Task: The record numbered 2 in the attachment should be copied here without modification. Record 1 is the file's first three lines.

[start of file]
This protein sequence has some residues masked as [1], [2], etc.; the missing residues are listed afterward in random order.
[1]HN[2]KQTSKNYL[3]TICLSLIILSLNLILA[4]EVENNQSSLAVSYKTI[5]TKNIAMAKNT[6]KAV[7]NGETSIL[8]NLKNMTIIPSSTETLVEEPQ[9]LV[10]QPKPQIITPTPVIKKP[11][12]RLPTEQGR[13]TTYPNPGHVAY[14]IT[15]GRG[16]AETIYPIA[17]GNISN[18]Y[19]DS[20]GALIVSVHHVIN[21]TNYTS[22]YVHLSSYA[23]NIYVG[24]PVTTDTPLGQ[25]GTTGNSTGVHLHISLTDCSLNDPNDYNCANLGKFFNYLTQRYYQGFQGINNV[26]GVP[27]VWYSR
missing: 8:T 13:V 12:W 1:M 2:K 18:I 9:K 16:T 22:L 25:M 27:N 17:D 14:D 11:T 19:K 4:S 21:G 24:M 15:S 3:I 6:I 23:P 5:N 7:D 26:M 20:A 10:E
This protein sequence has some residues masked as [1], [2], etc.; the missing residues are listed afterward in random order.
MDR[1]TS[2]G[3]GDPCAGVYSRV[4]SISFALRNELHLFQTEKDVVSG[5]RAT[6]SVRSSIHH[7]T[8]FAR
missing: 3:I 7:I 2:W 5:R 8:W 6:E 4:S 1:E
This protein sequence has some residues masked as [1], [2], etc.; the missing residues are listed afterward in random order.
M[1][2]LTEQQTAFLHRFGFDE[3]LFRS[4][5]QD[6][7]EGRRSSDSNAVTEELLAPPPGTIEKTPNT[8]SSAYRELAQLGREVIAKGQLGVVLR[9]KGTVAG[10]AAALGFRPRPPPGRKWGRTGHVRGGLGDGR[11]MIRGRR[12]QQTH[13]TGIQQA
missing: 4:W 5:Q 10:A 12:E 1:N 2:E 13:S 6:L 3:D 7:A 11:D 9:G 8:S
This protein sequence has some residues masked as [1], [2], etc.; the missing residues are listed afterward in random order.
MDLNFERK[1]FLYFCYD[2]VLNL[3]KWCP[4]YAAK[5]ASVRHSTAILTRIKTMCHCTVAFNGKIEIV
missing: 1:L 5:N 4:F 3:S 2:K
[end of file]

This protein sequence has some residues masked as [1], [2], etc.; the missing residues are listed afterward in random order.
MDR[1]TS[2]G[3]GDPCAGVYSRV[4]SISFALRNELHLFQTEKDVVSG[5]RAT[6]SVRSSIHH[7]T[8]FAR
missing: 3:I 7:I 2:W 5:R 8:W 6:E 4:S 1:E